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secure WCF service with certificate

    Question

  •  

    I want to secure WCF service with message level. I create two certificates for client and server side. I know certificate which is generated by Makecert.exe is only used for test not for production, so I install Certificate Service in Windows 2003 server. I create two certificates by Certificate Service. My service is host in console application, when I run the host application, it throw a exception: The certificate 'CN=TServer' must have a private key that is capable of key exchange. The process must have access rights for the private key.

     

    So how to fix the problem?

    My code is as below:
     ServiceHost host = new ServiceHost(typeof(HelloWorld));

                host.Credentials.ClientCertificate.Authentication.CertificateValidationMode = System.ServiceModel.Security.X509CertificateValidationMode.PeerTrust;
                host.Credentials.ServiceCertificate.SetCertificate(
                       StoreLocation.LocalMachine,
                       StoreName.My,
                       X509FindType.FindBySubjectName,
                       "TServer");

                host.Open();

    Friday, September 21, 2007 12:10 PM

Answers

  • This depends on the authenticationMode on the binding. If the authenticationMode is MutualCertificate, then you need to have Server's certificate (out-of-band) on the client's machine . If it is MutualSslNegotiated, then the server's certificate is negotiated during runtime, so you need not have it on the client's machine.

     

    The certificates created by makecert do not have a value in the "CRL Distribution Points" field. This means that we cannot do revocation check on these certificates. Hence they cannot be used in scenarios where revocation check needs to be done.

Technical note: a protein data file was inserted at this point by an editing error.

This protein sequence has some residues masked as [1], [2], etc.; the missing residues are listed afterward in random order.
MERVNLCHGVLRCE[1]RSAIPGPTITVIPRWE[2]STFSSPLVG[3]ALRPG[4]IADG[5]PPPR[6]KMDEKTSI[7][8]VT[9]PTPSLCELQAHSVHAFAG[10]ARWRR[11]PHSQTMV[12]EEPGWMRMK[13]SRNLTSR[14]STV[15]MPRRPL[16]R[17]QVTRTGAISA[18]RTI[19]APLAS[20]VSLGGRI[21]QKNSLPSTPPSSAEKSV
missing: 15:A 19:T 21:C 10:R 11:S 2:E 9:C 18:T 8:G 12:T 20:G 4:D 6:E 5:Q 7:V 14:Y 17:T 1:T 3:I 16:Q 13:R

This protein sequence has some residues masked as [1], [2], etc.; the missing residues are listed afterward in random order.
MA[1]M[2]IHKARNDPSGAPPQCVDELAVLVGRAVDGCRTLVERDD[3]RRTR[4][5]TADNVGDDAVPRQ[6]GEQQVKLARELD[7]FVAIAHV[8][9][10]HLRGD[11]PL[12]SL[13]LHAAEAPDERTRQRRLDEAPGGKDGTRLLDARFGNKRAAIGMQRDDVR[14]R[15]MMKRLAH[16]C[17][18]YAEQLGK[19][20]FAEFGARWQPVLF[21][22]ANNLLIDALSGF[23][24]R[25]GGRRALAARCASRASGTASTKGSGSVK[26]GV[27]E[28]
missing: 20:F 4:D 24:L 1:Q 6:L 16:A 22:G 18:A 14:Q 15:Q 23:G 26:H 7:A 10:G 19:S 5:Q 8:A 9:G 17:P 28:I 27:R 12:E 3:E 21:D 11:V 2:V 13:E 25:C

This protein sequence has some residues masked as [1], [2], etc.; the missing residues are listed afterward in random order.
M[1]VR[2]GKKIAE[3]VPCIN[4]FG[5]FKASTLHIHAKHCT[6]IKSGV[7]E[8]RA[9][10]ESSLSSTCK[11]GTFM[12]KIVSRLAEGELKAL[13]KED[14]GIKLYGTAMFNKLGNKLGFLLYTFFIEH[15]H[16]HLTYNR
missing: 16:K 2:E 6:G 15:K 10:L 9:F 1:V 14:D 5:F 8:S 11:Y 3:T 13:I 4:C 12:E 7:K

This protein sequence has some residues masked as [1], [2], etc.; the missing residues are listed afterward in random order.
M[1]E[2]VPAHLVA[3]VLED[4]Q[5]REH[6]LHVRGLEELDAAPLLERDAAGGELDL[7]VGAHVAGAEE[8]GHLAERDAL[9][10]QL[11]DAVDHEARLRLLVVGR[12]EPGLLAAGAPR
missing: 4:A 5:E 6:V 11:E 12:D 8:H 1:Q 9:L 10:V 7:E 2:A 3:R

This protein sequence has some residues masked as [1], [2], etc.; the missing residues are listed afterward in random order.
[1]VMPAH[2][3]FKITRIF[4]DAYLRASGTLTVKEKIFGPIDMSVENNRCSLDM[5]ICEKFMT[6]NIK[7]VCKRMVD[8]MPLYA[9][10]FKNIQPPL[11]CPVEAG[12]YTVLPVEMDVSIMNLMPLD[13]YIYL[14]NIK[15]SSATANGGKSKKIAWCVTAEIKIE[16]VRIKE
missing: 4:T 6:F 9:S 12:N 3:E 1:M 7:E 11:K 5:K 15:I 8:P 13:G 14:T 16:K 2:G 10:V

They cannot be used when the X509CertificateValidationMode is ChainTrust, where revocation check is done by default. They can however be used when X509CertificateValidationMode is PeerTrust, where revocation check is not done by default. RevocationCheck can be controlled by the RevocationMode property and be disabled.

    Monday, September 24, 2007 5:08 PM
  • The client always sends its certificate to the server, so the server need not have client's certificate out-of-band.

     

    Tuesday, September 25, 2007 5:21 PM

All replies

  • There are two issues here:

    1. The certificate must have a private key associated with it. I dont know how you use the Certificate Service to create certificates, but it might take an argument that says if you want to create a private key for the certificate.

    2. The ASP.NET process account (ASPNET on XP and NetworkService on Vista) should have read access to the private key file of the certificate.

     

    Use FindPrivateKey.exe to find the path of the private key file of the certificate and manually give asp.net process account read permissions onn this file.

     

    (or)

     

    You can use the WinHttp Ceriticate Configuration tool and the following command

    winhttpcertcfg -g -c Local_Machine\My -s mycertificate -a NetworkService

     

    Friday, September 21, 2007 4:48 PM
  •  

    Hi srilatha inavolu,

     

         Thanks for you replay, do you know how to use 2003 Certificate Service to create a certificate with a private key?

     

    Thanks,

    Zhiho

    Saturday, September 22, 2007 4:38 AM
  • Hi Zhiho,

     

    I am not familiar with the certificate service but I guess it issues certificates with private keys. Can you open the certificate through mmc and see if it says "You have a private key that corresponds to this certificate". If yes, then you just need to work on the permissions part.

     

    Saturday, September 22, 2007 11:35 PM
  • Thanks, but I don't know why the certificate is generated by makecert.exe is only used for test? why not used in production server?

    Monday, September 24, 2007 4:27 AM
  • If my client is in computer A and my service is in computer B and I also will generate two certificates for client side and server side, the server side certificate is installed in computer B and client side certificate is installed in computer A. Whether I also need to install server side certificate in computer A?

    Monday, September 24, 2007 10:25 AM